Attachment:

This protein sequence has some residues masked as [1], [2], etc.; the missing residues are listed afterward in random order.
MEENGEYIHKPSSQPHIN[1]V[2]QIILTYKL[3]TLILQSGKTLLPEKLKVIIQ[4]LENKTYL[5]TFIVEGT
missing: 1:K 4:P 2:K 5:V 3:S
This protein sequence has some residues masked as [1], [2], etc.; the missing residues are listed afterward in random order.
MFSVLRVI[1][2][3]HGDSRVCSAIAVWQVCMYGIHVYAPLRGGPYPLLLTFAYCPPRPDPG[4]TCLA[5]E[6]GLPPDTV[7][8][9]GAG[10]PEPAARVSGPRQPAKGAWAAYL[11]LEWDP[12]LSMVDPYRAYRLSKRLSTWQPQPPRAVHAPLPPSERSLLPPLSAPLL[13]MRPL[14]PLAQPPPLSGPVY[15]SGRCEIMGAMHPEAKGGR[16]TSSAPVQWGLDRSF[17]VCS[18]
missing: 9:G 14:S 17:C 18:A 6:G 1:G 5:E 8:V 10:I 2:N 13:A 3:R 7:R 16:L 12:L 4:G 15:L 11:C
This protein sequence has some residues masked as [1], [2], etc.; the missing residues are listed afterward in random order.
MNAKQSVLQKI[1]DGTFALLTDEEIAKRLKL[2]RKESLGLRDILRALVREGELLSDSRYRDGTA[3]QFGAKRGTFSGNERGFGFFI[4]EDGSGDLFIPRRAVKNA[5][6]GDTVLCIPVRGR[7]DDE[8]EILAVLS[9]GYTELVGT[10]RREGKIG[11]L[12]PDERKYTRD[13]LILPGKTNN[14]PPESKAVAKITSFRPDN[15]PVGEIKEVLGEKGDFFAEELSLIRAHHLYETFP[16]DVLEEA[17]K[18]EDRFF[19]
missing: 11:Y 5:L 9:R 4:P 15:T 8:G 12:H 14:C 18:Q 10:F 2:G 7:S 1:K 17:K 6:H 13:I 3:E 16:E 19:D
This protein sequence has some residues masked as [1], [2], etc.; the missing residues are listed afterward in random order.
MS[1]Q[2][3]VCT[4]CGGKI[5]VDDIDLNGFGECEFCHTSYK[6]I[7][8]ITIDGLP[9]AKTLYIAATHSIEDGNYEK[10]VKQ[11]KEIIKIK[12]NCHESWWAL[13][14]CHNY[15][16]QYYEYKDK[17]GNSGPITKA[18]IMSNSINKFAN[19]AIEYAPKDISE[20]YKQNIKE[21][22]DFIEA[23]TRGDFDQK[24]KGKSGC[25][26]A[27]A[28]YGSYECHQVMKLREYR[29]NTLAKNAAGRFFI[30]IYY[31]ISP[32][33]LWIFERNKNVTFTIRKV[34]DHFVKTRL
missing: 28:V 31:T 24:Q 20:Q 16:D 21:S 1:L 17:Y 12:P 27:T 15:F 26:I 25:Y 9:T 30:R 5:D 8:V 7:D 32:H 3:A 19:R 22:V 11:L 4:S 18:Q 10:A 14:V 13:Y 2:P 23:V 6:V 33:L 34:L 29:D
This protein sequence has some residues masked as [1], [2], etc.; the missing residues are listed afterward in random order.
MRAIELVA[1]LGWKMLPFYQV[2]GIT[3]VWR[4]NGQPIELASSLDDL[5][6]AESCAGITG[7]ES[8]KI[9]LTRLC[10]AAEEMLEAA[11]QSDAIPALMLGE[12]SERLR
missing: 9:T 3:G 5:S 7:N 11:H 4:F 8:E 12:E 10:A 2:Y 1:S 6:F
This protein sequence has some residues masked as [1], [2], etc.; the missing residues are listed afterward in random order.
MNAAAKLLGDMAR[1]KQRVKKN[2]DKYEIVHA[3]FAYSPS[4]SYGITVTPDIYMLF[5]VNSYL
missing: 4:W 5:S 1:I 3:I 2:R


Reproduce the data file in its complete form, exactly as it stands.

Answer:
This protein sequence has some residues masked as [1], [2], etc.; the missing residues are listed afterward in random order.
MEENGEYIHKPSSQPHIN[1]V[2]QIILTYKL[3]TLILQSGKTLLPEKLKVIIQ[4]LENKTYL[5]TFIVEGT
missing: 1:K 4:P 2:K 5:V 3:S
This protein sequence has some residues masked as [1], [2], etc.; the missing residues are listed afterward in random order.
MFSVLRVI[1][2][3]HGDSRVCSAIAVWQVCMYGIHVYAPLRGGPYPLLLTFAYCPPRPDPG[4]TCLA[5]E[6]GLPPDTV[7][8][9]GAG[10]PEPAARVSGPRQPAKGAWAAYL[11]LEWDP[12]LSMVDPYRAYRLSKRLSTWQPQPPRAVHAPLPPSERSLLPPLSAPLL[13]MRPL[14]PLAQPPPLSGPVY[15]SGRCEIMGAMHPEAKGGR[16]TSSAPVQWGLDRSF[17]VCS[18]
missing: 9:G 14:S 17:C 18:A 6:G 1:G 5:E 8:V 10:I 2:N 13:A 3:R 7:R 16:L 12:L 4:G 15:L 11:C
This protein sequence has some residues masked as [1], [2], etc.; the missing residues are listed afterward in random order.
MNAKQSVLQKI[1]DGTFALLTDEEIAKRLKL[2]RKESLGLRDILRALVREGELLSDSRYRDGTA[3]QFGAKRGTFSGNERGFGFFI[4]EDGSGDLFIPRRAVKNA[5][6]GDTVLCIPVRGR[7]DDE[8]EILAVLS[9]GYTELVGT[10]RREGKIG[11]L[12]PDERKYTRD[13]LILPGKTNN[14]PPESKAVAKITSFRPDN[15]PVGEIKEVLGEKGDFFAEELSLIRAHHLYETFP[16]DVLEEA[17]K[18]EDRFF[19]
missing: 11:Y 5:L 9:R 4:P 15:T 8:G 12:H 14:C 18:Q 10:F 2:G 7:S 1:K 17:K 6:H 13:I 3:E 16:E 19:D
This protein sequence has some residues masked as [1], [2], etc.; the missing residues are listed afterward in random order.
MS[1]Q[2][3]VCT[4]CGGKI[5]VDDIDLNGFGECEFCHTSYK[6]I[7][8]ITIDGLP[9]AKTLYIAATHSIEDGNYEK[10]VKQ[11]KEIIKIK[12]NCHESWWAL[13][14]CHNY[15][16]QYYEYKDK[17]GNSGPITKA[18]IMSNSINKFAN[19]AIEYAPKDISE[20]YKQNIKE[21][22]DFIEA[23]TRGDFDQK[24]KGKSGC[25][26]A[27]A[28]YGSYECHQVMKLREYR[29]NTLAKNAAGRFFI[30]IYY[31]ISP[32][33]LWIFERNKNVTFTIRKV[34]DHFVKTRL
missing: 28:V 31:T 24:Q 20:Q 16:D 21:S 1:L 17:Y 12:P 27:T 15:F 26:I 25:Y 9:T 30:R 5:D 8:V 7:D 32:H 3:A 19:R 22:V 11:L 4:S 18:Q 10:A 14:V 13:Y 2:P 23:V 6:V 33:L 34:L 29:D
This protein sequence has some residues masked as [1], [2], etc.; the missing residues are listed afterward in random order.
MRAIELVA[1]LGWKMLPFYQV[2]GIT[3]VWR[4]NGQPIELASSLDDL[5][6]AESCAGITG[7]ES[8]KI[9]LTRLC[10]AAEEMLEAA[11]QSDAIPALMLGE[12]SERLR
missing: 9:T 3:G 5:S 7:N 11:H 4:F 8:E 12:E 10:A 2:Y 1:S 6:F
This protein sequence has some residues masked as [1], [2], etc.; the missing residues are listed afterward in random order.
MNAAAKLLGDMAR[1]KQRVKKN[2]DKYEIVHA[3]FAYSPS[4]SYGITVTPDIYMLF[5]VNSYL
missing: 4:W 5:S 1:I 3:I 2:R